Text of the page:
By Vincent Okungu (EV 2010/2012)

 

The last day of the EV2012 and Health Systems Research Symposium started normally although with a little excitement as it was the day many of us were returning home after almost three weeks in Beijing. So after breakfast with the ‘usual’ coffee, a few of us (four to be exact and there might have been more) passed through the Silk Market for last minute purchases before heading to the Symposium at the Beijing International Conference Centre (BICC). The weather was heavy with clouds and slight drizzles. At the BICC, we quickly got into the rhythm of the symposium, attending this and that session and looking forward to the closing ceremony…we could not miss that, could we? Then we lost each other.

 

Just about 4.00pm and it was getting quite dark; the rains increased tempo and the winds followed suit. I was getting very cold. I checked the temperature readings at the BICC lobby, they were dropping rapidly: 8oC, then 7oC. I had to get back to Master Inn Hotel immediately to ensure that transport to the airport was reconfirmed…one never knows with such things! The rain was fierce but the cold wind out-did it. I once got stuck in a snow-storm and wasn’t going to wait any longer. I had to leave immediately. There was already a long line of participants leaving the conference and a few meters away there was a war going on: the war of getting a taxi! It was typical of a man-eat-man society completely devoid of benevolent sexism as the mantra “ladies first” was thrown out into the cold wind.

 

As I headed out of the BICC, I bumped onto Sedjro Eclou. We teamed up to lower taxi costs, which were going for ¥100. We couldn’t find any taxi and we were getting very wet. The umbrella-like structure by the road-side was over-flowing with people trying to catch a taxi. Out of desperation, Eclou suggested that we move down the road and flag down a taxi before it entered the ‘war-zone’. We raced down the road, jackets over our heads. Wrong move! There was nowhere for taxis to stop so we decided to go all the way to the bus stage and catch either a taxi or a 386. No taxi was stopping and no 386 in sight. The rain, the cold were UNBEARABLE! Eclou suggested that we jump into any bus because they were all likely to pass near the Campus. No way! He offered to get into the next bus and enquire if they would pass near the campus. Eclou, obviously like many of us, couldn’t speak Chinese and was not English proficient. Before he could speak a word to any of the passengers the bus was off…destination unknown!  I remained at the bus stop trying my luck at every taxi that passed. A few minutes after Eclou left for destination unknown, a taxi stopped and I quickly summoned a Chinese gentleman I had been chatting with for translation. The driver didn’t know Master Inn but he knew the campus. Immediately I sat in the warm taxi, a 386 bus pulled along. If I had waited for a minute I could have saved costs.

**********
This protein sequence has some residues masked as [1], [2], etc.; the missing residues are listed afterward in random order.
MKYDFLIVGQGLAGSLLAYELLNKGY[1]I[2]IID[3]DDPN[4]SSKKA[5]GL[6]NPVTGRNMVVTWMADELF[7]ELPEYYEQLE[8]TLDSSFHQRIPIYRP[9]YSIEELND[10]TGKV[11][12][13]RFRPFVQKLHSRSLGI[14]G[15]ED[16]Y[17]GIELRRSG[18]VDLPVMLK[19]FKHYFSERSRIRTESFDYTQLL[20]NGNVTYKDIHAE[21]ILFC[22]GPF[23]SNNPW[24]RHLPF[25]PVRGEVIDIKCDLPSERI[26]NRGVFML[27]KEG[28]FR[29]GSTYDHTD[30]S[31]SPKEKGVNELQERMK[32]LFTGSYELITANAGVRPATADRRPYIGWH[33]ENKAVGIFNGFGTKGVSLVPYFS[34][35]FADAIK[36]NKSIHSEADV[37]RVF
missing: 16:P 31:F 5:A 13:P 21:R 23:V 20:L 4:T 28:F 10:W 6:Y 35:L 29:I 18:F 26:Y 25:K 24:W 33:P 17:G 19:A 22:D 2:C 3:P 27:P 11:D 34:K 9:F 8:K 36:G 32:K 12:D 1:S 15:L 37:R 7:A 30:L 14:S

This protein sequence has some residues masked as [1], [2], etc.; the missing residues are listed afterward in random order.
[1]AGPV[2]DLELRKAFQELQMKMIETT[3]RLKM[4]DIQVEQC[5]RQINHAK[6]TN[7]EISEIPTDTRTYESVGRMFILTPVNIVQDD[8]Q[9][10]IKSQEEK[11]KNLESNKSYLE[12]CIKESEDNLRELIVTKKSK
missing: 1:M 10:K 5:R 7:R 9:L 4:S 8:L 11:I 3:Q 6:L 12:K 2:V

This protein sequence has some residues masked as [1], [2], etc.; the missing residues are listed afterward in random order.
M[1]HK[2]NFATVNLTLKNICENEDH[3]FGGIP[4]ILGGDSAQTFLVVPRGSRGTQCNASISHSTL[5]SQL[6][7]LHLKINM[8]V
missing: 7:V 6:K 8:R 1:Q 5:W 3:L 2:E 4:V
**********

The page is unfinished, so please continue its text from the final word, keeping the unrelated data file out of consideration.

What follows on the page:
The taxi pulled near the 3rd Hospital: ¥19…that’s the good thing with metered taxis- they rarely over-charge. Out of the taxi into torrents of rainfall and through a gate, I hoped to see the red signs of Master Inn. There weren’t. I walked and asked a student for direction and he pointed towards a dark street full of water run-off. I walked a few meters and realized I was right behind the campus stadium and then the inviting red lights of the cafeteria. I felt hungry and headed to the cafeteria, wet as I was. I had a meal-card from a colleague worth ¥37 and quickly thought of shrimps, meatballs and stuff, spinach and corn. The rest was for beer at the 7/11 outlet. What a great meal it was!

 

As I headed for Master Inn, my mind was on Eclou: Where could he be? What if he didn’t have enough money? Wet yet quite warm in the belly, I badly needed a change of clothes and shoes but still Eclou was constantly in my mind. I strolled into Master Inn and Eclou was right there at the hotel lobby, seated warmly between two female colleagues. He had been dropped off a few kilometers away and had to find his way to the Master Inn Hotel. Relieved, I dashed to the toilet for a change of clothes and after reconfirming the van to the airport, I sat down with a bottle of beer until it was our turn at 10.00pm to get to the airport. The weather was severe with slight snow-fall but I was warm and heading home.

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